Comfort reading: Author EM Forster ( Getty Images )
At our house, all movies are subject to a decisive rating that dates all the way back to 1992. That’s the year we saw Howards End at the cineplex and my husband declared it the most boring film of all time. Whenever we watch a show, particularly one that is a dialogue-driven period piece (meaning I picked it and it is sadly devoid of car chases or martial arts demonstrations), he makes a comparison. “Well, on a scale of 1 to Howards End, I’d give that a…”.
Howards End never comes up after sitting through the latest installment of whatever insipid superhero movie we’ve watched. The most recent contender on the Howards End scale was Florence Foster Jenkins, which we got out of Redbox and had him snoring on the couch within 20 minutes. I mentioned just the other day how much I’d like to see Mary Queen of Scots and I swear I heard him mutter something about Howards End.
Confession time: I thought Howards End was exceptionally boring, too. He carried on so much about it, though, that I heralded it as one of the most artistically-rendered films I’ve ever seen. Over the years, I’ve bloviated over its cinematography, its subtlety, its timeless social criticism. I’ve held as fiercely to its “merits” as he has to its utter lack of pulse. I’ve gone so far as to call it my Jeremiah Johnson. Those are strong words at our place!
The film was adapted from the E.M. Forster book. Forster also wrote A Passage to India, which I’ve started at least 5 times, always giving up during some eternal bicycle ride. That book may be why I can’t quite convince myself to enjoy cycling! Anyway, I picked up Forster’s A Room with a View, determined to make my way through some title by the mug.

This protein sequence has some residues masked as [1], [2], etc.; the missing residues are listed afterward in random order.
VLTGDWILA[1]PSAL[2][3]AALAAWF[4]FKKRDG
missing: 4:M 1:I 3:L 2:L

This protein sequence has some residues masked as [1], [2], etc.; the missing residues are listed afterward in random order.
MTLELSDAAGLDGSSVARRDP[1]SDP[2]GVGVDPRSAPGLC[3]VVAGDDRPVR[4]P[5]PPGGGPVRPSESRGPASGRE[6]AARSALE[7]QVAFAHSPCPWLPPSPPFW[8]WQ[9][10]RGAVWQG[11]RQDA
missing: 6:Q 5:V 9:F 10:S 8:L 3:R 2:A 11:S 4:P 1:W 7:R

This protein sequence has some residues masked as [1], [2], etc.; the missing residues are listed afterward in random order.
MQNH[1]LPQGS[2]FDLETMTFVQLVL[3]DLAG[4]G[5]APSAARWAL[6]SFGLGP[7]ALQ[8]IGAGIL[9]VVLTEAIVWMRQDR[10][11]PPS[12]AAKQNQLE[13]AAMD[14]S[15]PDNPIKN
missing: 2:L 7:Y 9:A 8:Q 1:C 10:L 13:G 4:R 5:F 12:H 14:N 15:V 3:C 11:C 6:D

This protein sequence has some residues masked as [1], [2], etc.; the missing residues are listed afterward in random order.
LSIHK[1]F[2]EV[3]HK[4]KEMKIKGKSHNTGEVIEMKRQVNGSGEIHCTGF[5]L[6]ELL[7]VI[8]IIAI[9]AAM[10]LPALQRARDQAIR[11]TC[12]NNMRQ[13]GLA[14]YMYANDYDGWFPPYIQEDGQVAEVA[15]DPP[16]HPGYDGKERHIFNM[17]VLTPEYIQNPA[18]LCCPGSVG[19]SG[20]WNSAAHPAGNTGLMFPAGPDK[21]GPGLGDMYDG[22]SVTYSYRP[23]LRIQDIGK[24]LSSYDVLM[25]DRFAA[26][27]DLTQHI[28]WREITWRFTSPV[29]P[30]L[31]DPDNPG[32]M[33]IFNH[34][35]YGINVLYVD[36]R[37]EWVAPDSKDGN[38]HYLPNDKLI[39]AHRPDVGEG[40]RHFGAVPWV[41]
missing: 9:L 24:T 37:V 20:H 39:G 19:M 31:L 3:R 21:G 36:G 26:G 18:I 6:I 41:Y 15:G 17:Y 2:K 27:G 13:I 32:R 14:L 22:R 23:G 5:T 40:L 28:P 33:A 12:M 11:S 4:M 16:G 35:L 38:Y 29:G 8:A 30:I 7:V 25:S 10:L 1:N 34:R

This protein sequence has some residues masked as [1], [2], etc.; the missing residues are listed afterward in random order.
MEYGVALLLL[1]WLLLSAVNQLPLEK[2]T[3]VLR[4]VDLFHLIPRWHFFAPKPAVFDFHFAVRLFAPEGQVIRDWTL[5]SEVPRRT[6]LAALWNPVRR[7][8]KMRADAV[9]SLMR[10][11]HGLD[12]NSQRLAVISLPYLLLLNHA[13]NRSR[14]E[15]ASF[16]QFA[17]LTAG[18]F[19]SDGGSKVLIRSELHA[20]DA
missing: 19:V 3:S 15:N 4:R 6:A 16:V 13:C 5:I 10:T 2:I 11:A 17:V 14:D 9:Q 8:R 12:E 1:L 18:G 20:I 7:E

It took a good hundred and thirty pages of manners, hen-pecking, and traipsing across the Italian countryside before it finally got…dare I say it…bearable. I did catch myself being concerned for the protagonist’s future. At that point, I was about a hundred pages from the end (not Howards End). I was too far in to quit! The key decision of the book, which gets mulled over to the point of madness, is predictably settled but through unpredictable means. I can appreciate that. There’s also a rather humorous scene involving a skinny-dipping vicar.
To be fair, the book is well-written and does offer scathing commentary on classism and sexism in the 19th century.
A Room with a View served as an effective sedative during the lengthy weeks it took me to trudge through it. Forster’s work, for me at least, is like a double shot of Nyquil: things slow way down until you’re overcome by dreamless sleep. If you’re looking for non-prescription stress relief, E.M. Forster is your man.
Rocky Rates It
2/5 ★★ Nothing to see here but a long overdue admission